Lifetrients (formerly known as NourishLife)
April 29th, 2020
Quickly, a bit of history: On Jan. 7, 2015, the FTC filed a lawsuit against Lifetrients (then known as NourishLife) alleging the Illinois-based company deceptively marketed one of its products, Speak, as able to improve the speech of children with autism and other developmental disorders. Two days later, a stipulated order was entered against NourishLife that prohibits the company and its successors from making health claims about its supplements, unless the representations are non-misleading and supported by competent and reliable scientific evidence.
Which brings us to 11 days ago, when Lifetrients sent out an email with the title “Immune Boosting News” in which the company claimed several of its products, including Speak, defend against COVID-19 by boosting the immune system. This, despite the fact that there is no known treatment or vaccine for preventing the coronavirus. (Also, the company states in a disclaimer at the bottom of its website and on product fact sheets that its supplements are “not intended to diagnose, treat, cure or prevent any disease.” Emphasis added.)
It may be a hard pill for Lifetrients to swallow but if it had competent and reliable scientific evidence to support claims that taking its supplements provide protection against the coronavirus, which has so far claimed more than 55,000 lives in the U.S., you probably wouldn’t be hearing about it for the first time in an email from the company. It’d be all over the news. Moreover, the FTC has already taken action against marketers that tie immunity-boosting claims to the coronavirus. What would the agency think of a marketer that did this in defiance of an FTC order? We’ll just have to wait and see.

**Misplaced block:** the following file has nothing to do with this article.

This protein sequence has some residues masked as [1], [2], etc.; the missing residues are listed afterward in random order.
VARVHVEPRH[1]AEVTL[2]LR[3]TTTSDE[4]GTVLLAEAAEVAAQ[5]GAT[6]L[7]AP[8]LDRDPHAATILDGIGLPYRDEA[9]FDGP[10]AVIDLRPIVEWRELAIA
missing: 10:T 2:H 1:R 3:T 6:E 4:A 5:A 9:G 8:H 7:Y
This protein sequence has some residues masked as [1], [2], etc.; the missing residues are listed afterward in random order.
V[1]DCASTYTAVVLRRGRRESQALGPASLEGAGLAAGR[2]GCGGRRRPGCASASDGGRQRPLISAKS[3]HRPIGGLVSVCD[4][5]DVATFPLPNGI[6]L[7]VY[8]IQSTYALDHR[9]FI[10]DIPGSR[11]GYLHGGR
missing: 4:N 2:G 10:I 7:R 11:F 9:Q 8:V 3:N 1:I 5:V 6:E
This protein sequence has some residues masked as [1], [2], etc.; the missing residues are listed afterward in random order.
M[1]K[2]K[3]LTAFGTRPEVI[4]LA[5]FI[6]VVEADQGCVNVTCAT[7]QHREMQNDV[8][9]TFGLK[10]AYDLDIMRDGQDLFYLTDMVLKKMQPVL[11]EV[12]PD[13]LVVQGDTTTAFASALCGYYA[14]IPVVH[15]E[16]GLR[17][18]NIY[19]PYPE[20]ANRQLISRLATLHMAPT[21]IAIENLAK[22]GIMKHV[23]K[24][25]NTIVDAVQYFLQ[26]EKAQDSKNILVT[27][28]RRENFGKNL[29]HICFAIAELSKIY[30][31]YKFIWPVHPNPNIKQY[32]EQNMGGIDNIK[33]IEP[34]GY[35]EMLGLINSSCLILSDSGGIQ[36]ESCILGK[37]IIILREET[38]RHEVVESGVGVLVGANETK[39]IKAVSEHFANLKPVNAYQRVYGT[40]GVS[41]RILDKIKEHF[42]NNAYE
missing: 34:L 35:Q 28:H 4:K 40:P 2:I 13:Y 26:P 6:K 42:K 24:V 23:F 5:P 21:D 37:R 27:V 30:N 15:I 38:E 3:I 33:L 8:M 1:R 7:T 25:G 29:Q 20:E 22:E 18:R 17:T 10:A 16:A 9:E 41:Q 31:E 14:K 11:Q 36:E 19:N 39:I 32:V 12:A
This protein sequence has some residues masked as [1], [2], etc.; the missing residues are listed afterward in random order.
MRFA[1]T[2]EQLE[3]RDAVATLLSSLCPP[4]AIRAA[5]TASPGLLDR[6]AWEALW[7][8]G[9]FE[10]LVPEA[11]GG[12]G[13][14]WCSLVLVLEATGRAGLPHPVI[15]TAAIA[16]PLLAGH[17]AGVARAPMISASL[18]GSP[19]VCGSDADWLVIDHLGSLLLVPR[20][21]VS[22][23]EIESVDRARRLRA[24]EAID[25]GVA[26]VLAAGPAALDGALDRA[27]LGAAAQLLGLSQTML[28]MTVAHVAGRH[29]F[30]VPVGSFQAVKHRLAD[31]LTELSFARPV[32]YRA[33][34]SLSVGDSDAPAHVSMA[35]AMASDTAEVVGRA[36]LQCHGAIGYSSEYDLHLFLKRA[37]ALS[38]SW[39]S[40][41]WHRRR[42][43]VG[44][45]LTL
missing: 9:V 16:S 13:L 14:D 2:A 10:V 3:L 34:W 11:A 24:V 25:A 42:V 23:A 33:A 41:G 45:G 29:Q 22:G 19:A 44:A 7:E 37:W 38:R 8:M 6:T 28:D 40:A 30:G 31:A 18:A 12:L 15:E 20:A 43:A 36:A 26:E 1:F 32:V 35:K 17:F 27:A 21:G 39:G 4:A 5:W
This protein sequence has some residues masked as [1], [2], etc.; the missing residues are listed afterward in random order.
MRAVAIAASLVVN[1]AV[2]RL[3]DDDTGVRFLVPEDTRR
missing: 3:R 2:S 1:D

On Wednesday, TINA.org alerted the FTC to the Lifetrients email.
This isn’t the first time TINA.org has notified the agency of the company’s deceptive marketing.
Two years before the FTC sued NourishLife, TINA.org filed complaints against the company with a number of state and federal regulators, including the FTC. In response, NourishLife made changes to its website that addressed many of the deceptive marketing issues identified by TINA.org. These included claims that its Speak formula was “patented” when it wasn’t and contained “pharmaceutical grade” ingredients when it didn’t, and that it could cure or treat childhood speech delays without appropriate scientific evidence to support the claims.
In response to an inquiry by TINA.org, Lifetrients founder and CEO Mark Nottoli said the email was sent “in error” by a member of the company’s accounting team who did not understand “the consequences of the statement.”
“We have stopped sending that newsletter issue and do not intend to send it again,” Nottoli said.
Find more of our coverage on Lifetrients’ checkered past here.